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Expalined: Tribunals Reforms Ordinance, 2021

4 min read
Indian Parliament law insider

Supreet Kaur


The President in the exercise of his powers under Article 123 promulgated Tribunal Reforms( Rationalisation and Conditions of Service) Ordinance, 2021. The Ordinance proposes to took away the jurisdiction of nine Appellate Authorities established under different Acts and transferred the power of hearing appeal to the High Courts. The Ordinance made certain changes in different Acts so as to bring efficiency in the working of existing Tribunals besides abolishing five Appellate Tribunals.

What are Tribunals?
Tribunals are quasi judicial bodies that hear appeals in special cases. These are set up so as to render quick justice as the regular courts are much burdened. For example, FCAT hears appeals against the decision of CBFC. So such appellate Tribunals are set up under various Acts.

Why are they being replaced?

It has been observed that the tribunals are inefficient. They hadn’t rendered quick justice due to inadequate staff and infrastructure.

Moreover various decisions of Supreme Court have criticized the system of sending direct appeals from Tribunals to Supreme Court [1]. Now the appeals would go to High Courts first.

Earlier in 2017, the number of Tribunals in India was reduced from 26 to 19 by Finance Act, 2017 by merging 7 Tribunals with the existing Tribunals.

Main Provisions of the ordinance:

I. Replacement of Appellate Tribunals:

(a)The Ordinance abolished these tribunals:

1.Film Certification Appellate Tribunal” under the “Cinematograph Act, 1952”.

2.“Airport Appellate Tribunal” under the “Airport Authority of India Act, 1994”.

3.“Intellectual Property Appellate Board” under the “Trade Marks Act, 1999”.

4.“Plant Varieties Protection Appellate Tribunal” under the “Protection of Plant Varieties and Farmers` Right Act, 2001”, and

5.Appellate Authorities under “Customs Act, 1962”, “Patents Act, 1970”, “Geographical Indications of Goods (Registration and Protection) Act, 1999”, and “Control of National Highways (Land and Traffic) Act, 2002.”

(b).The Ordinance took away the power of following appellate Tribunals to hear appeals and transferred the same to the High Courts. Earlier the appeal was filed to the concerned appellate Tribunal but now one can directly approach the High Court.

1. Appellate Tribunal under Cinematograph Act, 1952.

2.Appellate Board under Trade Marks Act, 1999.

3.Appellate Board under Copyright Act, 1957.

4.Authority for Advance Rulings under the Customs Act, 1962.

5.Appellate Board under Patents Act, 1970.

6.Airport Appellate Tribunal under Airports Authority of India Act, 1994 to: (i) Central government, (ii) High Court.

7.Airport Appellate Tribunal under Control of National Highways (Land and Traffic) Act, 2002.

8. Appellate Board under Geographical Indications of Goods (Registration and Protection) Act, 1999.

9. Protection of Plant Varieties and Farmers Rights Act

II. Tenure[3]: The Ordinance seeks to reduce the term of Chairperson and members of Tribunals to four years. This is against the Judgement of Supreme Court in Madras Bar Association v. UOI[4], where it was ruled that the term should be of atleast five years. Age of retirement of Chairperson is 70 years while for other members it is 67.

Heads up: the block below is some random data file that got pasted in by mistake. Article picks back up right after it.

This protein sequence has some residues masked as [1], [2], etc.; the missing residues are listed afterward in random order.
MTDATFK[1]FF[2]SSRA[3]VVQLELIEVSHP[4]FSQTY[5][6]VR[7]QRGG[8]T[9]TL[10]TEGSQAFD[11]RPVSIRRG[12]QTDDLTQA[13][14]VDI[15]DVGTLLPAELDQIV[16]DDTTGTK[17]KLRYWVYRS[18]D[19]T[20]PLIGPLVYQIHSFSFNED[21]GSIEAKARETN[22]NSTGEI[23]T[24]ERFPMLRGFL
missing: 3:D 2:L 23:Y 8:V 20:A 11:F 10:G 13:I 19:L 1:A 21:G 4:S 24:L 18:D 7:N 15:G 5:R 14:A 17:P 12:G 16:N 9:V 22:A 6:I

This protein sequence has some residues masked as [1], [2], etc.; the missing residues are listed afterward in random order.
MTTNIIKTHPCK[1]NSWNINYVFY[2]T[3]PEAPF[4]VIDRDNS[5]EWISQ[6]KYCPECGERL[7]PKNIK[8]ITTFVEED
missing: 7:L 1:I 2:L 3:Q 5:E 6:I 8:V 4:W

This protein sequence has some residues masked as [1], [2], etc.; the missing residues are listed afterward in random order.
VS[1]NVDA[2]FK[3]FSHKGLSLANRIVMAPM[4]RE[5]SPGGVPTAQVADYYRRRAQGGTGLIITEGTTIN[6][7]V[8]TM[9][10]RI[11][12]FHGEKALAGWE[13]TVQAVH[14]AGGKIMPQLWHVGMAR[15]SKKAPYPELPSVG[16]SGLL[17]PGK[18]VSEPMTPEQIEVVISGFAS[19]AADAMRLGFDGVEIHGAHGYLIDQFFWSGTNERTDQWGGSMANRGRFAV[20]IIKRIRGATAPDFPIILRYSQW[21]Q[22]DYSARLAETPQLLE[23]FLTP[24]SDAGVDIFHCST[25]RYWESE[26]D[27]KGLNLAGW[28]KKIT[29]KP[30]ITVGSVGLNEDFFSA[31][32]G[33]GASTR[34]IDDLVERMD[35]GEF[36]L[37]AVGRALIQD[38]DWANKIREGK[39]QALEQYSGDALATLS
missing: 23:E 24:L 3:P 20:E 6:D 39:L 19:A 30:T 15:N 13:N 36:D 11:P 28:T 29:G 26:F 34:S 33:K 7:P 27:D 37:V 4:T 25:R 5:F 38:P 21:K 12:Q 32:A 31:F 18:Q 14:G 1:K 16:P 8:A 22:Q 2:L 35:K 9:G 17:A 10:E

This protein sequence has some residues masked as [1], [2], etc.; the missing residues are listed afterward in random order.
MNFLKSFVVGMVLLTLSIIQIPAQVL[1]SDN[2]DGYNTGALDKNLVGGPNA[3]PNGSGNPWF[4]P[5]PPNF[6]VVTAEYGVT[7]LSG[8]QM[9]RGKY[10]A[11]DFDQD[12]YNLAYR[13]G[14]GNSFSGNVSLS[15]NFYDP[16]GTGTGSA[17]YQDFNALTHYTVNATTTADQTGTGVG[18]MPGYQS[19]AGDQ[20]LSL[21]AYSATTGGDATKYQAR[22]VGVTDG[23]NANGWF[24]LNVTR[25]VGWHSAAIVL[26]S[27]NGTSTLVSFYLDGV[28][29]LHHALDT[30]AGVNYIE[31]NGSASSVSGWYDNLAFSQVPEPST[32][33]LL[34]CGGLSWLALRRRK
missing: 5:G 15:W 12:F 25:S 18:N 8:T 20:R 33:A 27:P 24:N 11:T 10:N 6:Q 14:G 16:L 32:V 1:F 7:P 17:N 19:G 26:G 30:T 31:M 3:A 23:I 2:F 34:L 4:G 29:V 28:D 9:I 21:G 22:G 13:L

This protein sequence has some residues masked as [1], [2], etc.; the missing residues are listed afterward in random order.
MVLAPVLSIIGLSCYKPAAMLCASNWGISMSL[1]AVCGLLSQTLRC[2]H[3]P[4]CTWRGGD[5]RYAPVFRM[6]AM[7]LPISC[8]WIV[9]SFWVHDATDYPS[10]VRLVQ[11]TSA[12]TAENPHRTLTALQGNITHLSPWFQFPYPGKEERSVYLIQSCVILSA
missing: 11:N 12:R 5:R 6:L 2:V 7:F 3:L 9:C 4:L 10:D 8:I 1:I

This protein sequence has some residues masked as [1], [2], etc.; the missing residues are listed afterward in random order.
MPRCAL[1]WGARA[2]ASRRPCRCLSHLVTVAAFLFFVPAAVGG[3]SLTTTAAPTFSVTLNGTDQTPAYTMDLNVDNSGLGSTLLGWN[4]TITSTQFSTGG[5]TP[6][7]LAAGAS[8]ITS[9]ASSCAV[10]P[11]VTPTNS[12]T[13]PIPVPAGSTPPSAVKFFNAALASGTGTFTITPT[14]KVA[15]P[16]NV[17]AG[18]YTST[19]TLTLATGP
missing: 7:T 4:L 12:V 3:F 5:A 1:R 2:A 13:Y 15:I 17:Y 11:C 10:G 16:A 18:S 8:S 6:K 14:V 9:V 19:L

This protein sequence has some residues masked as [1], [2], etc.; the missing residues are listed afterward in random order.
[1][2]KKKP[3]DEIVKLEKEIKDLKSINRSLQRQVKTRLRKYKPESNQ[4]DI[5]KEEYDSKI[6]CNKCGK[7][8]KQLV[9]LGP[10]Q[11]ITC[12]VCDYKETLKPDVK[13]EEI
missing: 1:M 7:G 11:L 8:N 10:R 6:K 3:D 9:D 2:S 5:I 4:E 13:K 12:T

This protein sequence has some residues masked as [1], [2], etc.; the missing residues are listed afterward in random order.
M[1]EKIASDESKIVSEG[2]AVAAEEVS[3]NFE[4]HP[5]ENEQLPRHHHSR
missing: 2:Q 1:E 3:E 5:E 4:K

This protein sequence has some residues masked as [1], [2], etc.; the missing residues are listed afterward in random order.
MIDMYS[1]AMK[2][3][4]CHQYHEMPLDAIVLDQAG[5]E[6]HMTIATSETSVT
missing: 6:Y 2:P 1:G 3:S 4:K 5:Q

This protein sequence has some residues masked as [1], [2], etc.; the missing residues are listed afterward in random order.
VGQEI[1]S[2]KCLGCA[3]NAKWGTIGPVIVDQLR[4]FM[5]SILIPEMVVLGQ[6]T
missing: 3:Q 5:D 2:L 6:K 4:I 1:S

III. Appointment:

The Ordinance provides that the Chairperson and the members of the Tribunals would be appointed by a Committee to be known as Selection Cum Committee which would Consist of

(i) The Chief Justice of India, or a Supreme Court Judge nominated by him, as the Chairperson.

(ii) two Secretaries nominated by the central government

(iii) the sitting or outgoing Chairperson, or a retired Supreme Court Judge, or a retired Chief Justice of a High Court

(iv) the Secretary of the Ministry under which the Tribunal is constituted.


This action is both acclaimed and criticized. For instance, IPAB which was constituted to look into appeals and render quick resolution of disputes. But the Board has failed to do so and the no. Of pending cases increased instead of falling. Thus government is also trying to save its expenditure on inefficient Tribunals since IPAB lacks qualified persons and the adjudication of dispute is of poor quality as well.

Moreover film celebrities are also not happy with this move since earlier if any movie was banned they approach FCAT but now they have to go to court directly. FCAT has benefited the Film Industry in many ways.

The move is criticized on the ground that it is restoring the same position since Tribunals were set up to lower the burden of Courts but now the already overburdened courts have to look into the appeals.

  1. S.P Sampath Kumar versus Union of India (1987) 1 SCC 124, L. Chandra Kumar versus Union of India (1997) 3 SCC 261, Roger Mathew versus South Indian Bank Limited (2020) 6 SCC 1 and Madras Bar Association versus Union of India and another (2020) SCC Online SC 962.

  2. partner, PSL Advocates and Solicitors

  3. Section 184 of the Finance Act, 2017 has been amended to empower the Central Government to make rules for qualifications, appointment, term of office etc.

  4. 2020